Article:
Can hydrogen become an alternative fuel to petrol and diesel?

Hydrogen may be the perfect fuel. It delivers more energy per kilogram than coal or oil. Environmentalists love it. When it’s burned with oxygen the residue is pure water, and even when it’s burned with air the combustion temperature is low enough to minimise formation of polluting gases. Finally, it’s easy to transport by pipeline. 
Hydrogen, now made from natural gas, is obtainable by the electrolysis of water, but is economical only if electricity is very inexpensive. Electricity is used at the generating plant to produce hydrogen, which is liquefied and transported by pipeline. At the point of use, the hydrogen is converted back to electricity in fuel cells, which are highly efficient or into metallic hydride for use in vehicles.
The difficulty is that hydrogen is hard to store. Even at high pressure, you can’t store enough to run a car very far in a tank of reasonable size – one that will fit into the car. Liquefying the hydrogen is one solution. Large rockets burn liquid hydrogen and liquid oxygen, but great amounts of such fuel must be stored in tanks. For small amounts, the thermal insulation required to keep the hydrogen liquid takes up more space than the stored hydrogen. A new approach is based on storing hydrogen as a compound, a metallic hydride. The hydride, stable at room temperature, decompresses on heating to yield free hydrogen. This may solve the problem of a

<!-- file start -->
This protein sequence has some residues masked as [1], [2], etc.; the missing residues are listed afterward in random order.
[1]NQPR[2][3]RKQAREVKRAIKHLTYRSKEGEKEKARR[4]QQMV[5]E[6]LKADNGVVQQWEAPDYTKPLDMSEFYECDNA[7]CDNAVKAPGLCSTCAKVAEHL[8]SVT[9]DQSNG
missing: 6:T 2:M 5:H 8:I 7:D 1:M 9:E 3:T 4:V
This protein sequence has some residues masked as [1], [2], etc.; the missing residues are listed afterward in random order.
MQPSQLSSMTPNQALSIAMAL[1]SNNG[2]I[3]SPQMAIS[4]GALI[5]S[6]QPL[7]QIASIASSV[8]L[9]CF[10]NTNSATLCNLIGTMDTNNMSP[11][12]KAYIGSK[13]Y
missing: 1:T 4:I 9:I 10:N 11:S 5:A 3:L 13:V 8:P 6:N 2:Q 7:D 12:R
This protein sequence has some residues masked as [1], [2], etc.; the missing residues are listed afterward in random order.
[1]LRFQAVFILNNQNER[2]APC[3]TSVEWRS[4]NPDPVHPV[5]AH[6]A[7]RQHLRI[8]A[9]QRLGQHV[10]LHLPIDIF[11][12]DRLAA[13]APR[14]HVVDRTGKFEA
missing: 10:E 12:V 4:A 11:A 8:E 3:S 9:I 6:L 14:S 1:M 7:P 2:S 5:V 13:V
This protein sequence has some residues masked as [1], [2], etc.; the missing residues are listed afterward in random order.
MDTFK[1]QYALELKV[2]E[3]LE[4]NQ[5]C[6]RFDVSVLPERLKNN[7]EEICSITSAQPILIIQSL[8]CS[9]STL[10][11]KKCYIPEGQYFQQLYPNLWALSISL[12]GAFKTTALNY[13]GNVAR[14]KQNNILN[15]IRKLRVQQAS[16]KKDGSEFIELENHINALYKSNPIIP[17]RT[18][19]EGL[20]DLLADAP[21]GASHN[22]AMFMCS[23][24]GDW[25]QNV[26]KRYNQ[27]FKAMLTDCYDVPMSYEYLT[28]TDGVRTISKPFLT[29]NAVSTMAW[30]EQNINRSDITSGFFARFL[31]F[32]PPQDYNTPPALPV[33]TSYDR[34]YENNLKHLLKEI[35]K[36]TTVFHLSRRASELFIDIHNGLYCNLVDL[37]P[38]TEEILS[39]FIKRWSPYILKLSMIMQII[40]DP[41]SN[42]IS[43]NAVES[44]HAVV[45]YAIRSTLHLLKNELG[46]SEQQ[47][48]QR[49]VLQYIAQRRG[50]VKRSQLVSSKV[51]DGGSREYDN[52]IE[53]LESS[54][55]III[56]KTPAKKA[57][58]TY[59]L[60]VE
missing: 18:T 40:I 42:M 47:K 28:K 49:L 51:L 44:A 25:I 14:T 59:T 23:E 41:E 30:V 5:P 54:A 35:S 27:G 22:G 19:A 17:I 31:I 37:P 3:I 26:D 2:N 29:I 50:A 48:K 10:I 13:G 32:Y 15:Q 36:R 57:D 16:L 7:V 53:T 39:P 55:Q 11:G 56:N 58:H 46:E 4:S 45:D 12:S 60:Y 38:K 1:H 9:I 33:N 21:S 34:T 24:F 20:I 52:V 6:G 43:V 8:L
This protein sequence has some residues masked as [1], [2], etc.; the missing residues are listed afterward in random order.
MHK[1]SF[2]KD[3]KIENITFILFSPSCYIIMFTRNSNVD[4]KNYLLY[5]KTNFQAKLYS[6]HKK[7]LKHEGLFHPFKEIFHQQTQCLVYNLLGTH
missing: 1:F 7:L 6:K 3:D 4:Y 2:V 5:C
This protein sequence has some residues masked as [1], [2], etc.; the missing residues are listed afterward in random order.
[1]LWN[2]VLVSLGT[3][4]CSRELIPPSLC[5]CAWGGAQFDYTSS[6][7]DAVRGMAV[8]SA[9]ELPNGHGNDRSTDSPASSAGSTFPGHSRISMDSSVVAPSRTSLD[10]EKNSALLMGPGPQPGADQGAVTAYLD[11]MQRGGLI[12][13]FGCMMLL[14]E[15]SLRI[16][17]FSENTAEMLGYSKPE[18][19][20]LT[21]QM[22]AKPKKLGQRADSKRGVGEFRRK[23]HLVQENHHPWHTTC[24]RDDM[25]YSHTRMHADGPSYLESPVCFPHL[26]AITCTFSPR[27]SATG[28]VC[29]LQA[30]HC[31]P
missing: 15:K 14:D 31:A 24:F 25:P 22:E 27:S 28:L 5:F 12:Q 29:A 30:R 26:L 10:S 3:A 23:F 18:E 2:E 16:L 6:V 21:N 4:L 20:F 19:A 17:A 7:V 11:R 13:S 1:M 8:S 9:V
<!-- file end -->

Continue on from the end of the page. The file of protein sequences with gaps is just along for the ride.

small ‘hydrogen tank’ for automobiles and aircraft.
A point of special interest: We don’t have to develop any new techniques in order to convert hydrogen into mechanical power. Any internal-combustion engine will run on hydrogen instead of petroleum-based fuel.

Additional reading:
Hydrogen fuel (Wikipedia)

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